Dustin, though, parked, got out of the car and immediately took a picture of the shipyards with his phone.
He gets it too.
We were able to be in that moment, taking in the world around us and noticing beauty in the moment.
That’s the magic of mindfulness and gratitude when combined together.
Your life becomes sparkly.
If you’ve ever been to a petstore or Disneyland with a 5 year old, you’ll know what I mean. They are living 110% in the moment, not even thinking about what happens after this, and they’re just focused on all of the amazing things they’re seeing around them.
But you don’t have to go somewhere special to be grateful for what’s happening around you.
On my daily walks with Takoda, some things catch me by surprise, like how when it’s -40 out how the sparrows all huddle together in the branches, quietly chirping away, keeping each other warm. Or how the sun warms my face. Or how the wind catches the scent of the beautiful flowers or the crispness of fall or winter.
Being mindful of your surroundings not only increases your ability to be grateful, but it also keeps you from getting caught off guard.
When we’re living in our stressed out, crazy hectic life, we’re so focused on what’s happening next, or later today, or after dinner, or tomorrow or the next week. We’re thinking so far ahead sometimes, we have mental blinders on.
And these blinders are one of the things that keep us reacting in default survival mode. These distracted blinders, leave our inner critic fearful of what might happen, and get caught up in all of the “what ifs” and worry.
Default survival mode makes it harder to be grateful
Default survival mode, with our Inner Critic in charge, keeps us focused on what we can’t control, what’s going wrong, and what we don’t want.
Living with conscious intention with our Objective Observer in the driver seat brings the calm and focus that we crave in this highly stressful, fast-forward world.
That’s where mindfulness comes into play.
Mindfulness is the art of being aware of what’s happening, without assigning judgement or labels. The key to this has been and will always be “curiosity.”
As you’re starting your mindfulness practice, or strengthening it if you already have one, be curious and notice what’s happening without assigning emotions or judgement. If emotions do come up for you, come back to curiosity. Ask yourself why is this particular emotion coming up for me and why do I associate it with what I’m doing right now?
Within all this mindful self-discovery, also ask yourself what is there about this that I can be grateful for or can enjoy wholeheartedly?
Remember to always bring it back to gratitude – because gratitude is a magnet.
Maybe you’ve heard that before on some spiritual social media feed. But here’s the truth.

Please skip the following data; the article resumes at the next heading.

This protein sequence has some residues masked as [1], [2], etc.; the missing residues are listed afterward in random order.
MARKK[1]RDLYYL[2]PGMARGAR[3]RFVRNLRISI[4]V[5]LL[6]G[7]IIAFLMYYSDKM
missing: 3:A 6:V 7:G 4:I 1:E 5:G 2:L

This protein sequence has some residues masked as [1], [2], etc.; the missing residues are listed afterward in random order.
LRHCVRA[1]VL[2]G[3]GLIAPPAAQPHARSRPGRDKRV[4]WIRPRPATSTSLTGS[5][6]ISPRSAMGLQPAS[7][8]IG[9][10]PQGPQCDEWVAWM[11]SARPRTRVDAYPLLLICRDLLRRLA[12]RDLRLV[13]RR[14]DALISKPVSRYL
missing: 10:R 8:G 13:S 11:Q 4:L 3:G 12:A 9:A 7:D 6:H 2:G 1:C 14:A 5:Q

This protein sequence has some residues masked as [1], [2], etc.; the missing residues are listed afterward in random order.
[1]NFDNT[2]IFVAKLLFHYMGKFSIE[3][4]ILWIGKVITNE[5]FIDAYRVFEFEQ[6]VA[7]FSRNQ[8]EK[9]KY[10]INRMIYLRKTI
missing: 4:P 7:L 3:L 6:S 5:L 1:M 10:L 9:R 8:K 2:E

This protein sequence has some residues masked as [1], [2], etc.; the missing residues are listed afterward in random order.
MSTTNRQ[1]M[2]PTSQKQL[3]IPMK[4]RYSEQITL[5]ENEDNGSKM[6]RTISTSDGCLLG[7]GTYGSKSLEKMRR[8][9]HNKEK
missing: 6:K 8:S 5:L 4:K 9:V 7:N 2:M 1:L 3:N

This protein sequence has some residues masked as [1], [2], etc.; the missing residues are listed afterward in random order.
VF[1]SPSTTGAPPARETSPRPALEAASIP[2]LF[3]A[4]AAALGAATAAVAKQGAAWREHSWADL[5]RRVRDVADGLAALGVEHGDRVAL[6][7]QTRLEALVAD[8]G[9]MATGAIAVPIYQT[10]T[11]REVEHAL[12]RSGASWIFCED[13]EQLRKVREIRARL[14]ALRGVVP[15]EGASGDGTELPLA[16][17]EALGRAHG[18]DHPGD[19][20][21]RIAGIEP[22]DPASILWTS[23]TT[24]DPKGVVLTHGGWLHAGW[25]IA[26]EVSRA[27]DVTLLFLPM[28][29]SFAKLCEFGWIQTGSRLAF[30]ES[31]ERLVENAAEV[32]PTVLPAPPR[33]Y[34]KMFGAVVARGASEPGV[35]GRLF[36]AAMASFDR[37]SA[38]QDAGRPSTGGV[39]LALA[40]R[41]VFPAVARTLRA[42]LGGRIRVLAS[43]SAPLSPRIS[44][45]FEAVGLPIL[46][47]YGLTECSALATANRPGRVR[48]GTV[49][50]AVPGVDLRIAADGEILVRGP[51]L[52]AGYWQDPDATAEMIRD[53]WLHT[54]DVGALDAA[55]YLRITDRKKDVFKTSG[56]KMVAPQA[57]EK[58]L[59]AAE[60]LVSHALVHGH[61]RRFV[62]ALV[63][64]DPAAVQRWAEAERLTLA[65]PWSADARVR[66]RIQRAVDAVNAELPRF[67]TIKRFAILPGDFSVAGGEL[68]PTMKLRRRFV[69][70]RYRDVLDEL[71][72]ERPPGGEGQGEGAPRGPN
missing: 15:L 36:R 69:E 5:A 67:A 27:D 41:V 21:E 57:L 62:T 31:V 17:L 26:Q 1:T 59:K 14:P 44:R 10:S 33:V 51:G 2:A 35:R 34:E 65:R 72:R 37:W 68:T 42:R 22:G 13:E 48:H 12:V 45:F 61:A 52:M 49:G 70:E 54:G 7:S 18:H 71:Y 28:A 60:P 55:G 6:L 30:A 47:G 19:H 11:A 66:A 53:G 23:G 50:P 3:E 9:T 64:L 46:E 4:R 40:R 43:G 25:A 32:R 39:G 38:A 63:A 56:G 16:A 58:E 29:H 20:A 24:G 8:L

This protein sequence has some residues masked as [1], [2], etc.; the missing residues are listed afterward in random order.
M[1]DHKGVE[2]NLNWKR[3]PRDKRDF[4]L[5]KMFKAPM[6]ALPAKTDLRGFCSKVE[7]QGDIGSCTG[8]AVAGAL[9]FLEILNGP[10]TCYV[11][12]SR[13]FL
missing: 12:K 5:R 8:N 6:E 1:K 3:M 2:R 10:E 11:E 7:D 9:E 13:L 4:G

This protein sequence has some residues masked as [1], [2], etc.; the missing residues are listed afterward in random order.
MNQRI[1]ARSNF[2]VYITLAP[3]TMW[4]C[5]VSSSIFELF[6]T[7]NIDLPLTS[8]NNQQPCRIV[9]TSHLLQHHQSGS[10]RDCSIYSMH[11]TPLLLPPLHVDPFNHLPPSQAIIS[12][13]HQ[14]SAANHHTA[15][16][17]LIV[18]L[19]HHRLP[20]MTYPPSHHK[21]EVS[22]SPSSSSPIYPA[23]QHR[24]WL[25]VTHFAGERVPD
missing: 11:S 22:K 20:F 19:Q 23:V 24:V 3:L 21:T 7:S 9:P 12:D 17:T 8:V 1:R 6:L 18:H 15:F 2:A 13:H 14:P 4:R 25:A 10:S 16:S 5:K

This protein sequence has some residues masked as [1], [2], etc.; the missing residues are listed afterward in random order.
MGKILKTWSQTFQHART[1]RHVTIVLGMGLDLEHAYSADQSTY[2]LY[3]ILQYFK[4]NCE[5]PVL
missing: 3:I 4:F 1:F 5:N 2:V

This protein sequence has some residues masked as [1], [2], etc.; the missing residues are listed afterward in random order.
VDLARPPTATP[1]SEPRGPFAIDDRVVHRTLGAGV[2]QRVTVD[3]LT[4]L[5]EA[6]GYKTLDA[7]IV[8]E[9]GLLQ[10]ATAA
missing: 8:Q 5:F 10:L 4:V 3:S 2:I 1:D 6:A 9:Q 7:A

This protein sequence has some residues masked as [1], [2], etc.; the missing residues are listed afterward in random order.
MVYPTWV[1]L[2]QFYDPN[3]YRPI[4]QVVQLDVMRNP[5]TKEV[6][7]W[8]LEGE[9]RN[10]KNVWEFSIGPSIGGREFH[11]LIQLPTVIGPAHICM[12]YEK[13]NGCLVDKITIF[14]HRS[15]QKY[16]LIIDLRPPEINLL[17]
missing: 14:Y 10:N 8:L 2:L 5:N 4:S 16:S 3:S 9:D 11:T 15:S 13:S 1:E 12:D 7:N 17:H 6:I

Gratitude attracts more abundance in your life.
It does this in two ways;
First, it opens up your awareness to everything that you already have and that you can be grateful for. Suddenly many aspects of the life you’re already living, become enough. This makes it easier for us to make the changes we need to fully realize our identity goal because, again, we’re making change from a place of self-compassion.
The second way gratitude brings more abundance into your life and acts like a magnet is because of our basic psychology. It’s in our instincts.
Have you ever met someone with a magnetic personality? They’re charming, kind, and happy, and people just love being around them.
You feel good when you’re with them because they make you feel heard, understood and respected. We are naturally drawn to positivity and happiness – both of which are direct products of gratitude.
Gratitude is more than trying to find a silver lining
Looking for the silver lining in things means that your focus and attention is on the negative, while you’re trying to find some sliver of hope.
Gratitude is the direct opposite of that. You’re embodying helpful, hopeful, healing energy.
Your action step for today is to go follow me on Instagram because every evening on my story I share a gratitude prompt that helps you think about gratitude in a whole new way.
No “think of 3 things you’re grateful for” happening over there!
We go way beyond the basics to start lowering our stress by noticing all the good we have working in our favor.
You can find me on Instagram @TheUltimateLifeSurvivalGuide
When you get there, comment on my latest post and use the hashtag #gratitude and I’ll follow up in your DMs with a free gift – from my heart to yours,
See you there!